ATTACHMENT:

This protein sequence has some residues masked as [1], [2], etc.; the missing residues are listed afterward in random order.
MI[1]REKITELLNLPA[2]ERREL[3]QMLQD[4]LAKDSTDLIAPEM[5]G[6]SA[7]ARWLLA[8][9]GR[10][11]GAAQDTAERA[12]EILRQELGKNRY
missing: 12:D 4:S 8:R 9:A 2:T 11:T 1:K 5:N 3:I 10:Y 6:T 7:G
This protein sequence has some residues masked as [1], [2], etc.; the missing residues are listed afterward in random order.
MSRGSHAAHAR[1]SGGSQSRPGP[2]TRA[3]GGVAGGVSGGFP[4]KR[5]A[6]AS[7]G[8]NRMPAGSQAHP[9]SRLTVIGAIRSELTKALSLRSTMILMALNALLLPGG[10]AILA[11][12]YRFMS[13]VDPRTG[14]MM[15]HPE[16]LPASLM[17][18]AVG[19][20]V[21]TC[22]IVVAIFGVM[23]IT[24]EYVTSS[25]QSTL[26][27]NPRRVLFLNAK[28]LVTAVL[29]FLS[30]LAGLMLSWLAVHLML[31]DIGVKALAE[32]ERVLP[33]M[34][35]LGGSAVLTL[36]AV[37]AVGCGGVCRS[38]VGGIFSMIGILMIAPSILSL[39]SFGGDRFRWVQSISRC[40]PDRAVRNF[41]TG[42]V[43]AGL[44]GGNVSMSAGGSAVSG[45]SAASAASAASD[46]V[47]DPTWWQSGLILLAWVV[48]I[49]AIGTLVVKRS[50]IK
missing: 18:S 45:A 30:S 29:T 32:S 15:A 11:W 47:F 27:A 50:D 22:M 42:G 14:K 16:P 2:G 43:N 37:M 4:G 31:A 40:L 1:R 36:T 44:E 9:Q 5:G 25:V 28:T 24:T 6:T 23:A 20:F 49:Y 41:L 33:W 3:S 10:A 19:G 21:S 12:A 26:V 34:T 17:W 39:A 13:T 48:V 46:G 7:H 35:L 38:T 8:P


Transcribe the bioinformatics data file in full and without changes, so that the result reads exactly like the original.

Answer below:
This protein sequence has some residues masked as [1], [2], etc.; the missing residues are listed afterward in random order.
MI[1]REKITELLNLPA[2]ERREL[3]QMLQD[4]LAKDSTDLIAPEM[5]G[6]SA[7]ARWLLA[8][9]GR[10][11]GAAQDTAERA[12]EILRQELGKNRY
missing: 12:D 4:S 8:R 9:A 2:T 11:T 1:K 5:N 3:I 10:Y 6:T 7:G
This protein sequence has some residues masked as [1], [2], etc.; the missing residues are listed afterward in random order.
MSRGSHAAHAR[1]SGGSQSRPGP[2]TRA[3]GGVAGGVSGGFP[4]KR[5]A[6]AS[7]G[8]NRMPAGSQAHP[9]SRLTVIGAIRSELTKALSLRSTMILMALNALLLPGG[10]AILA[11][12]YRFMS[13]VDPRTG[14]MM[15]HPE[16]LPASLM[17][18]AVG[19][20]V[21]TC[22]IVVAIFGVM[23]IT[24]EYVTSS[25]QSTL[26][27]NPRRVLFLNAK[28]LVTAVL[29]FLS[30]LAGLMLSWLAVHLML[31]DIGVKALAE[32]ERVLP[33]M[34][35]LGGSAVLTL[36]AV[37]AVGCGGVCRS[38]VGGIFSMIGILMIAPSILSL[39]SFGGDRFRWVQSISRC[40]PDRAVRNF[41]TG[42]V[43]AGL[44]GGNVSMSAGGSAVSG[45]SAASAASAASD[46]V[47]DPTWWQSGLILLAWVV[48]I[49]AIGTLVVKRS[50]IK
missing: 18:S 45:A 30:S 29:T 32:S 15:A 11:W 47:F 27:A 50:D 22:M 42:G 14:K 16:P 2:G 43:N 37:M 4:G 31:A 40:L 1:R 36:T 44:E 9:Q 5:G 25:V 28:T 24:T 6:T 23:A 20:F 49:Y 41:L 33:W 3:S 10:A 19:G 21:S 12:A 26:V 34:T 17:W 39:A 13:T 48:V 46:G 7:H 35:L 38:T 8:P